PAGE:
|Water opossum range|
The water opossum (Chironectes minimus), also locally known as the yapok (//), is a marsupial of the family Didelphidae. It is the only living member of its genus, Chironectes. This semiaquatic creature is found in and near freshwater streams and lakes from Mexico through Central and South America to Argentina and is the most aquatic living marsupial (the lutrine opossum also has semiaquatic habits). It is also the only living marsupial in which both sexes have a pouch. The thylacine, commonly referred to as the Tasmanian tiger, also exhibited this trait, but it is now believed to be extinct.
Origin of the name
The water opossum is a small opossum, 27-32.5 cm long, with a 36–40 cm long tail. The fur is in a marbled grey and black pattern, while the muzzle, eyestripe, and crown are all black. A light band runs across the forehead anterior to the ears, which are rounded and naked. There are sensory facial bristles in tufts above each eye, as well as whiskers. The water opossum's tail, furred and black at the base, is yellow or white at its end. The hindfeet of the water opossum are webbed, while the forefeet ("hands") are not. The forefeet can be used to feel for and grab prey as the animal swims, propelled by its tail and webbed back feet. Unlike other didelphids, the water opossum does not have a cloaca.
The water opossum has several adaptations for its watery lifestyle. It has short, dense fur, which is water-repellent. The broad hindfeet are webbed and are used for propulsion through water, moving with alternate strokes. They are symmetrical as well, which distributes force equally along both borders of the webbing; this increases the efficiency of the water opossum's movement through the water. The water opossum's long tail also aids in swimming.
Being a marsupial and at the same time an aquatic animal, the water opossum has evolved a way to protect its young while swimming. A strong ring of muscle makes the pouch (which opens to the rear) watertight, so the young remain dry, even when the mother is totally immersed in water. The male also has a pouch (although not as watertight as the female's), where he places his genitalia before swimming. This is thought to prevent them from becoming tangled in aquatic vegetation and is probably helpful in streamlining the animal as well.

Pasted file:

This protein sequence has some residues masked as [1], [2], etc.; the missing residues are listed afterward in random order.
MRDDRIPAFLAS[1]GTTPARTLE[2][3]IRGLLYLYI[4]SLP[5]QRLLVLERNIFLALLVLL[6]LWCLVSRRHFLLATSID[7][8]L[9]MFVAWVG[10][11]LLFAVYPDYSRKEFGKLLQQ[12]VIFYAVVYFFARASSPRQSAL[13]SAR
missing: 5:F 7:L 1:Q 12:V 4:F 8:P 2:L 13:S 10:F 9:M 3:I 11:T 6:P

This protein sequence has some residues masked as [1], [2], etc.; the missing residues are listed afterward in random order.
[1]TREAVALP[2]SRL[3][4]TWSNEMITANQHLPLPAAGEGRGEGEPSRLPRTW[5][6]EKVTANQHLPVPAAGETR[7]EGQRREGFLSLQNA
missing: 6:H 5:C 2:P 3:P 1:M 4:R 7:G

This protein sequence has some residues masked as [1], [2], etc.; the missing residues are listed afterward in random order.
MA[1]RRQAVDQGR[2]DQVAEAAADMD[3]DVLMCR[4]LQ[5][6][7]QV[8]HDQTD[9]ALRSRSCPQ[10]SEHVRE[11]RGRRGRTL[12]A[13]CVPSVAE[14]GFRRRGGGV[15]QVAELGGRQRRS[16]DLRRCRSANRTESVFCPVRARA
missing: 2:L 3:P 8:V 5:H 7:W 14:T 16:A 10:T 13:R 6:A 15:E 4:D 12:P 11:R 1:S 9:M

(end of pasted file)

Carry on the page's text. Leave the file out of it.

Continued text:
Water opossums mate in December and a litter of 1-5 young is born 12 to 14 days later in the nest. By 22 days the offspring are beginning to show some fur, and by 40 days or so their eyes are open, their bodies protruding from the mother's pouch. At 48 days of age, the young opossums detach from the nipples, but they still nurse and sleep with the mother.
The water opossum seems to have a history dating as far back as to the Pliocene Epoch.
Holocene subfossil fragments of Chironectes have been discovered in São Paulo, Brazil. Also, there are fossil specimens from the late Pleistocene-Recent cave deposits in Minas Gerais, Brazil, as well as from the late Pliocene in Entre Ríos Province, Argentina.
- Chironectes minimus argyrodytes
- Chironectes minimus langsdorffi
- Chironectes minimus minimus
- Chironectes minimus panamensis
- Cuarón, A. D.; Emmons, L.; Helgen, K.; Reid, F.; Lew, D.; Patterson, B.; Delgado, C. & Solari, S. (2008). "Chironectes minimus". IUCN Red List of Threatened Species. 2008. Retrieved 2014-05-13.CS1 maint: ref=harv (link)old-form url
- * Gardner, A.L. (2005). "Order Didelphimorphia". In Wilson, D.E.; Reeder, D.M (eds.). Mammal Species of the World: A Taxonomic and Geographic Reference (3rd ed.). Johns Hopkins University Press. pp. 4–5. ISBN 978-0-8018-8221-0. OCLC 62265494.
- Chisholm, Hugh, ed. (1911). Encyclopædia Britannica. 28 (11th ed.). Cambridge University Press. p. 384. .
- Fernandez, Fernando Antonio dos Santos, et al. "Natural history of the water opossum Chironectes minimus: a review." Oecologia Australis 19.1 (2015).
- Nogueira, José Carlos, et al. "Morphology of the male genital system of Chironectes minimus and comparison to other didelphid marsupials." Journal of mammalogy 85.5 (2004): 834-841.
- Reid, Fiona A. (June 2, 2009). A Field Guide to the Mammals of Central America & Southeast Mexico (2nd ed.). Oxford University Press. pp. 46–47. ISBN 978-0-195-34322-9. OCLC 312626014.
- Eisenberg, John F.; Redford, Kent H. (May 15, 2000). Mammals of the Neotropics, Volume 3: The Central Neotropics: Ecuador, Peru, Bolivia, Brazil. University of Chicago Press. pp. 51–52. ISBN 978-0-226-19542-1. OCLC 493329394.
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